Getting Married in Buffalo Jump
Getting Married in Buffalo Jump features two of Canada’s bigger stars: Wendy Crewson and Paul Gross. There’s even an appearance on the soundtrack of another Canadian star, kd lang. Gross you’ll recognise from one of two TV roles, as mountie Benton in Due South or as Bryan in the first season of Tales of the City. Crewson is one of those faces that you might not be able to place so readily, but she’s had a steady career in the USA playing supporting parts in big films, such as the First Lady in Air Force One and Tim Allen’s ex in The Santa Clause.
The film itself is as difficult to place. Although not really a romantic comedy, there are moments which will have you smiling to yourself, if not actually laughing. And it does offer a supporting cast of comedy staples: the battle-axe mother (Gilsenan), the big city best friend (Snow) who can’t cope with the countryside and the mild-mannered high school teacher (Crutchley) who wants Sophie himself.
Sophie Ware (Crewson) is a lounge singer who’s been away from home since she was a teenager. When she returns for her father’s funeral, she’s at a cross-roads in her life, having just turned 30. Instead of packing up and selling, as her mother advises, she decides to stay on and turn the farm into a working concern again. Helping her is Alex Bresnyachuk (Gross), the hired hand, who has also recently returned to Buffalo Jump after many years.
Alex and Sophie are clearly attracted to each other but, when Alex proposes, his mind is primarily on business. He reasons that he wants to be a rancher and she needs a man around the property. But plenty stands in their way: the objections of Sophie’s Scottish mother and Alex’s Ukranian family; the issue of a dowry is raised (not from an expected source); Alex already has a son, the result of a teenage fling; Sophie herself is not sure that she shouldn’t marry for cattle rather than love.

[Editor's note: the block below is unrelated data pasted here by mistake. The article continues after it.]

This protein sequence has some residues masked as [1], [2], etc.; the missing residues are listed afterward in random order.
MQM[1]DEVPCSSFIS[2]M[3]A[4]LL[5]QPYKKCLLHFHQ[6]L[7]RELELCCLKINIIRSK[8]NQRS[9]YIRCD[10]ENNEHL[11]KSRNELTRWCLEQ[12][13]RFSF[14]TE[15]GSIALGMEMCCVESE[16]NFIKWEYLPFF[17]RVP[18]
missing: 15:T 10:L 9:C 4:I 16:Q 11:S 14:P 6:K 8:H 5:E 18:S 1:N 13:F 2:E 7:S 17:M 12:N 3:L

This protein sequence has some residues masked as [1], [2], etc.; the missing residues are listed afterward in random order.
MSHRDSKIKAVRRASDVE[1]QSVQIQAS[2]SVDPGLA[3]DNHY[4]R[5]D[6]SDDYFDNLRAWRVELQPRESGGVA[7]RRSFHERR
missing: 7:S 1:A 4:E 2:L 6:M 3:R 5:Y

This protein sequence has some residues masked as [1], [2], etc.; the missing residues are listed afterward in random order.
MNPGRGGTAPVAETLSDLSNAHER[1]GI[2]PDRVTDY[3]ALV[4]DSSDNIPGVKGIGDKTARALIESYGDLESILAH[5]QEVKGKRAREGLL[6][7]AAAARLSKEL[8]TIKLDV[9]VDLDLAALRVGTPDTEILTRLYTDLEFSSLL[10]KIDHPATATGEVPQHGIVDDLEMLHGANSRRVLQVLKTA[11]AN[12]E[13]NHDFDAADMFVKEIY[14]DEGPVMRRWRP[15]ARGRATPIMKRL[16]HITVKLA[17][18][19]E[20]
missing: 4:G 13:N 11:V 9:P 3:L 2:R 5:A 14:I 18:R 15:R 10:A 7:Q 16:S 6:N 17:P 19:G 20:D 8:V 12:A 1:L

It’s not the fastest-paced film you’ll ever see, but I like films which take their time. I even like films which are basically about little or nothing (The Hairdresser’s Husband, for example). Director Till (Hot Millions, It Shouldn’t Happen to a Vet) is one of those competent directors who’s had a long career in the UK, USA and Canada by being efficient and dependendable. There are no flourishes or surprise twists here. Buffalo Jump is a film about love and life in a small town, simply and effectively told with the minimum of fuss and there’s nothing wrong with that.
Gross and Crewson make an attractive central pairing and do much to win your sympathies. Their faltering courtship is authentic and the obstacles to their love are, unusually for this sort of film, entirely believable. Their extended families are well-realised, giving an insight into the hardships of rural life, as well as the potential clashes between diverse immigrant populations. The relationship between Sophie and her mother will be one which will resonate with every woman, who will be able to see a little of herself in one or the other. Both were nominated for Gemini awards, Canada’s equivalent of the Golden Globes, for their roles, as was the film itself.
If you’re an unabashed romantic and you’re off sick one afternoon, this would be the perfect treat to watch from under the comfort of a big warm quilt.
Although the picture quality is grainy, it can do nothing to diminish the beauty of the Alberta countryside, or the ample shots of a bare-chested Gross hefting bales of hay to the soundtrack of kd lang singing songs of lost love.